Ataraxias czecherychestnut (on 31 August 2015)

Exit is sabotaged in this game.

  • +5
Skratchy czecherychestnut (on 31 August 2015)

Dude, nothing bad would ever happen then XD

  • 0
binary solo (on 31 August 2015)

Not sure why lacking puzzles is a specific criticism. It doesn't strike me as a game that requires puzzles. Arguably making people stop and spend several minutes on figuring out a puzzle could ruin the pacing of this game. Not sure the guy trying to kill everyone is the sadistic genius type that would throw puzzles at his intended victims to screw with their heads even more.

  • +1
Torillian binary solo (on 31 August 2015)

I think mostly I would've liked to have something that felt like a challenge. QTEs were usually pretty basic (unlike Heavy Rain with their "hold these 3 buttons and press this one type QTEs) and I would have enjoyed a puzzle or two to break up the Choice, walk, Choice, walk, QTE gameplay. The motion control sectoins were a good start to something challenging, but I think it could use more.

  • 0
SamLeheny (on 31 August 2015)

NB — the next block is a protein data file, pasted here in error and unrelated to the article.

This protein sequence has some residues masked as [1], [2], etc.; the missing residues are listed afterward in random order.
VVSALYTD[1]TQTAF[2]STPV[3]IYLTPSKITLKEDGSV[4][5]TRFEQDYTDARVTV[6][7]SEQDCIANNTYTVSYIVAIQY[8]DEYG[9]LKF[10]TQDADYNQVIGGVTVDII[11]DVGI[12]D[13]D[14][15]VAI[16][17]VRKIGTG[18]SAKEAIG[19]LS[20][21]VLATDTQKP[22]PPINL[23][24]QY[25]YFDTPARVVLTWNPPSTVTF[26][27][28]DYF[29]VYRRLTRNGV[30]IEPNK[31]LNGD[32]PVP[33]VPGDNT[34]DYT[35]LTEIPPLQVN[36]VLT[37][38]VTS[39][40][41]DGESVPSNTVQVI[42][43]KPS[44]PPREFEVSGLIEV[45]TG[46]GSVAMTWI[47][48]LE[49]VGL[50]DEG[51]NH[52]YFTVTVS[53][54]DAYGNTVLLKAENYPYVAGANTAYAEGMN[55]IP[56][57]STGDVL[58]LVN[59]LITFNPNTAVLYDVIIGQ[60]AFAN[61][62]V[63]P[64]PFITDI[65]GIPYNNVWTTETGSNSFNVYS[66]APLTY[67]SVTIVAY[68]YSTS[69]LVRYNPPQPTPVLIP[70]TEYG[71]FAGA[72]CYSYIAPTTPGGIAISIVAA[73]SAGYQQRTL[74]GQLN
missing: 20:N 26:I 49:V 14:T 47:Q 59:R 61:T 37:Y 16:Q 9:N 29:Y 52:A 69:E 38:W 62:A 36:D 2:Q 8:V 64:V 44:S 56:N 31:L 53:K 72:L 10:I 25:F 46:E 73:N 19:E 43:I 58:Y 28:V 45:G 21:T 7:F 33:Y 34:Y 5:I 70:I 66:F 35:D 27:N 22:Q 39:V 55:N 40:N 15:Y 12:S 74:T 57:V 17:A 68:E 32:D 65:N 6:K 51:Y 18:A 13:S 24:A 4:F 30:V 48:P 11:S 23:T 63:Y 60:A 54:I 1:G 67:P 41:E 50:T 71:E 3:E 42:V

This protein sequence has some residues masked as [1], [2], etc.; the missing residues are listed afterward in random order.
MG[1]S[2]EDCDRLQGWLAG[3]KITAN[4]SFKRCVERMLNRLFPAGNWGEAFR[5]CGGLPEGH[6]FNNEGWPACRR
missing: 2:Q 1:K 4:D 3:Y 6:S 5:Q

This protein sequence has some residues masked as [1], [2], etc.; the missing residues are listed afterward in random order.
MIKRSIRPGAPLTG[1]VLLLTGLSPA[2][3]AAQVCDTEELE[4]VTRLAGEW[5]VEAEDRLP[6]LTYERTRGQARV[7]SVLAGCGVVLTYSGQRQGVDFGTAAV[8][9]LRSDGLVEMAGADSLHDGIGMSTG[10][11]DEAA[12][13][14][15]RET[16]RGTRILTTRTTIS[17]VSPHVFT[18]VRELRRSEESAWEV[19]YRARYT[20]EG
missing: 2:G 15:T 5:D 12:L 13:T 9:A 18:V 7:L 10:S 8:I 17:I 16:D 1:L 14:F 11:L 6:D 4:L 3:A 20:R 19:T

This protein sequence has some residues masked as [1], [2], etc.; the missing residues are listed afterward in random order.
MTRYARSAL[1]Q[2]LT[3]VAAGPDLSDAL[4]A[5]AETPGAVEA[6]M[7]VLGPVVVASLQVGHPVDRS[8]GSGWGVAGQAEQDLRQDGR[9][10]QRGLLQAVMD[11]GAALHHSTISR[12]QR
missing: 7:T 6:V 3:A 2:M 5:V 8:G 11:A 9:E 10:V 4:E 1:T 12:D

Shit. You had me until "motion controls".

  • 0
Skratchy SamLeheny (on 31 August 2015)

They're really not all bad. Mostly just have to hold the control still while you're hiding and stuff. Doesn't happen too much though.

  • 0
ArchangelMadzz (on 31 August 2015)

How would puzzles fit in this game?

  • 0
Torillian (on 31 August 2015)

I've reedited the review for clarity, my apologies for the confusion.

  • 0
Torillian (on 31 August 2015)

Seems to have been an editing error. I did not mean that some characters are doomed, but that there are some scenes where characters have very little to do or say after a certain point where they were likely to die.

  • 0
Ataraxias (on 31 August 2015)

I'v e only gotten 3 endings thus far so I can't say there won't be plot holes, but the author's belief that some characters are doomed makes me question that statement. Exceptions being during the prologue and a spoiler.

  • 0
Torillian Ataraxias (on 31 August 2015)

That was an editing error, my apologies for the confusion but the section should be more accurate now. It's not that some characters are doomed, but that after certain events they have very little to do or say, probably because they had a high probability to be killed at that point and making the scenes after not include them much makes development easier.

  • +2
Nonick (on 31 August 2015)

Does the author imply that you can't save the whole cast? That's not the idea I got from most of the reviews.

  • 0
Ataraxias Nonick (on 31 August 2015)

You can definitely save the whole cast, it's one of the trophies.

  • 0
Torillian Nonick (on 31 August 2015)

Don't think I did implied that, you can definitely kill or save the entire cast.

  • 0
Madword (on 31 August 2015)

Just completed it and its a great game. Really enjoyed it. Hope it does well enough for them to do another game in the same style.

  • 0
xl-klaudkil (on 31 August 2015)

Realy happy until dawn is a solid title

  • 0